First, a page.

At only 800 feet elevation, spring was in full swing along the trail. We inhaled deeply as we entered the woods, sucking in the sweet scent of moist humus and conifers. Much of the forest is old growth, the usual mix of Douglas-fir, western hemlock, and western redcedar, the understory a tangle of mossy logs and thickets of vine maples, salmonberries, and huckleberries. Without a trail it would be tough bushwhacking. Continue reading
Every now and then when I’m hiking in the mountains I run across a really cool plant. Over Memorial Day weekend I was out with a group of friends on the trail to Lookout Mountain and Monogram Lake, off the Cascade River Road east of Marblemount in the North Cascades. We came across more candystick (aka sugarstick), Allotropa virgata, than I’ve seen in one place in the 25 years I’ve been hiking in the northwest. Continue reading
With the arrival of spring later this month come all sorts of early-blooming wildflowers. Candyflower is tasty as well as pretty. It’s also known as Siberian springbeauty and its scientific name is Claytonia sibirica. You’ll find it growing throughout the Pacific Northwest, except for the driest counties east of the Cascades. Look for it in damp deciduous woods or at the edge of conifer forests. It likes a little shade, but not too much.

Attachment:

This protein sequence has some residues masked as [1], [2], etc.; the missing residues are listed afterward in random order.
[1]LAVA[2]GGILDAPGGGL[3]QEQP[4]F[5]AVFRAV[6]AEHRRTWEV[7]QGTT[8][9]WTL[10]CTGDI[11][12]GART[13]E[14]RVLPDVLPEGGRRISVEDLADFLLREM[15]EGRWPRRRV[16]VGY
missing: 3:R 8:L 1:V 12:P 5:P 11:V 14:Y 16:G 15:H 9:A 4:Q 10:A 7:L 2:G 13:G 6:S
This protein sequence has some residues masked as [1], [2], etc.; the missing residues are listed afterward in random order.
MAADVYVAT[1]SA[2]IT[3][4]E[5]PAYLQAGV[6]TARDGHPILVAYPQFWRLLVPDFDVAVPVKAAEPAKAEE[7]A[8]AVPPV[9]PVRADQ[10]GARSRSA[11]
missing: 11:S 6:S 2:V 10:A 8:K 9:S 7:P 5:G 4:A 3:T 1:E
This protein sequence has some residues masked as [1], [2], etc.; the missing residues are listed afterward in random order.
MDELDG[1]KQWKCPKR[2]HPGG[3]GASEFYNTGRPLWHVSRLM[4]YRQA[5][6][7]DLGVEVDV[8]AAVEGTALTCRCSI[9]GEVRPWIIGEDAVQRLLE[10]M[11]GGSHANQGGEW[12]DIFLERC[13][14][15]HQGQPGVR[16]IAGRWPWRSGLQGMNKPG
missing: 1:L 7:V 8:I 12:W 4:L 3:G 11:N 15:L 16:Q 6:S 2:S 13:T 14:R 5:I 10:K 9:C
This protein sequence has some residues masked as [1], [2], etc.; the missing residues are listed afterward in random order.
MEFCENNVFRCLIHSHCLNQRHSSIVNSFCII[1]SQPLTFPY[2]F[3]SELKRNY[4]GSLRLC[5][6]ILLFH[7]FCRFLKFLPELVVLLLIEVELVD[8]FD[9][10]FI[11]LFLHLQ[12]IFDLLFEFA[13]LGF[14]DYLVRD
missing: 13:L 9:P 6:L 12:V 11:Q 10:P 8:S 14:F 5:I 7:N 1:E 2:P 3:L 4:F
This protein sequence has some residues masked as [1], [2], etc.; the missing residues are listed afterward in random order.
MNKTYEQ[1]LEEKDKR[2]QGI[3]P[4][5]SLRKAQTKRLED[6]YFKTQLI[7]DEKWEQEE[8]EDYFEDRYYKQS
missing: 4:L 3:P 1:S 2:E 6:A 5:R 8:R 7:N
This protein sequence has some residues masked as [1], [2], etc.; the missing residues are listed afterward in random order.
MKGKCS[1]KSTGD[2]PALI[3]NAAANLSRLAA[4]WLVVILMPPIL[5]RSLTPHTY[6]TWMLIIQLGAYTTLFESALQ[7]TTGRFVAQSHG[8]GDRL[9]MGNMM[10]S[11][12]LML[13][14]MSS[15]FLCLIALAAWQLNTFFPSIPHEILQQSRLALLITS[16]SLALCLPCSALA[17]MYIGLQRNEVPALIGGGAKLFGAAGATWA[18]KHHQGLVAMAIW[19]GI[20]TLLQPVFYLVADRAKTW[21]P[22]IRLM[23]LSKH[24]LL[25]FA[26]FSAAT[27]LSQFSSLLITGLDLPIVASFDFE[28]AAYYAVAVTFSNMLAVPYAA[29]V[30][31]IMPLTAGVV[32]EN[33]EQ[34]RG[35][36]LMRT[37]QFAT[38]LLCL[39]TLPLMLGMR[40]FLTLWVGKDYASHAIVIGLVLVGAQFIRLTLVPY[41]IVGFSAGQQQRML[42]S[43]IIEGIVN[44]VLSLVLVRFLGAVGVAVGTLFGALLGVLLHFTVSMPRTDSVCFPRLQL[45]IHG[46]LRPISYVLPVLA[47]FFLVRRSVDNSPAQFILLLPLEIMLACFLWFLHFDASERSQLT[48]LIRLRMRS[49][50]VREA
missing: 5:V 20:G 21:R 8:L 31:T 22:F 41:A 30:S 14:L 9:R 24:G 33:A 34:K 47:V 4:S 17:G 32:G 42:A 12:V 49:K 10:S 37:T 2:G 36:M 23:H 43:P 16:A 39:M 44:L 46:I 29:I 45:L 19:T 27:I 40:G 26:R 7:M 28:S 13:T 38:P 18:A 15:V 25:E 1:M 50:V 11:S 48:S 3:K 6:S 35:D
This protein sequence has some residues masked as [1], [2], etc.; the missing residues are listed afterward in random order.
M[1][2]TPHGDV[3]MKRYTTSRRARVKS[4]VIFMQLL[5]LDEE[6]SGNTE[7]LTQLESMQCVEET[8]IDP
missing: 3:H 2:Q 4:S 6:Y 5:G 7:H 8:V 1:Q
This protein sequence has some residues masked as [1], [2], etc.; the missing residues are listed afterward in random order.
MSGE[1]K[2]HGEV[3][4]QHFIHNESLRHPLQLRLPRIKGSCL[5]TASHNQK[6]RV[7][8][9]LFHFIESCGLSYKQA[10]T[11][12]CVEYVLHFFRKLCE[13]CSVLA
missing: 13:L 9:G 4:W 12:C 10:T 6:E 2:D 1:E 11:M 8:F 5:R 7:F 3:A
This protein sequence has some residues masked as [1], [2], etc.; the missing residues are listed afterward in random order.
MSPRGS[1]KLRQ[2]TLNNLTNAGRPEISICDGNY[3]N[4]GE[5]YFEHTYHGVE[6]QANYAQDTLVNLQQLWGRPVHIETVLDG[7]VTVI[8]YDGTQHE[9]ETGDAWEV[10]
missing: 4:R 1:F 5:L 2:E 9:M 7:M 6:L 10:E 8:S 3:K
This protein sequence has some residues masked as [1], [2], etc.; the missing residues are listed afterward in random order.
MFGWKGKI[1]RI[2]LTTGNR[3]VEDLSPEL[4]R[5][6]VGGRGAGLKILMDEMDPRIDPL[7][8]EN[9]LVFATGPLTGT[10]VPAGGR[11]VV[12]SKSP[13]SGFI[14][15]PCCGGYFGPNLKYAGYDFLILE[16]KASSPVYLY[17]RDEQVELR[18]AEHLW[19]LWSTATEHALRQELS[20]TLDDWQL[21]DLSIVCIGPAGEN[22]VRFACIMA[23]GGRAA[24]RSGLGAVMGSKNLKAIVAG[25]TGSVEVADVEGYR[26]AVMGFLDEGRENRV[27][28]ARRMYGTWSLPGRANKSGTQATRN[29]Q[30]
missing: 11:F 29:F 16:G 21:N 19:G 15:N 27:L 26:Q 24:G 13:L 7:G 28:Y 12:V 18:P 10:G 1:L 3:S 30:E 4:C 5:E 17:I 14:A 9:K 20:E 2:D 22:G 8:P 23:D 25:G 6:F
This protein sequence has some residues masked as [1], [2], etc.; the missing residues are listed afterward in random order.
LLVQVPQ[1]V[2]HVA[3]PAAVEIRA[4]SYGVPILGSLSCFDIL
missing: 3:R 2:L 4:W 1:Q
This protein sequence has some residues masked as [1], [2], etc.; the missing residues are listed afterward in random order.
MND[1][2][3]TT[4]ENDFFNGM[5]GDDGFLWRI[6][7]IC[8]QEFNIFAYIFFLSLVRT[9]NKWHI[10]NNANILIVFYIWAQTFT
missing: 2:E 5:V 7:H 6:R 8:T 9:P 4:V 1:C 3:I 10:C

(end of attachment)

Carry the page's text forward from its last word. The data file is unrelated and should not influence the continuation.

Candyflower is closely related to miner’s lettuce, Claytonia perfoliata, which can also be found throughout most of the northwest. Both of these species are delicious spring greens. I like them raw, straight from the plant, and they’re a tasty addition to an early spring salad. Miner’s lettuce got its name because it was one of the few fresh spring greens in miner’s diets during the gold rush era. Continue reading
Oh Christmas Tree!
When you think “Christmas tree” you’re probably conjuring up a conifer. They’re those trees with (generally) evergreen needle-like leaves that bear their seeds in woody cones. Those cones are where the name conifer comes from.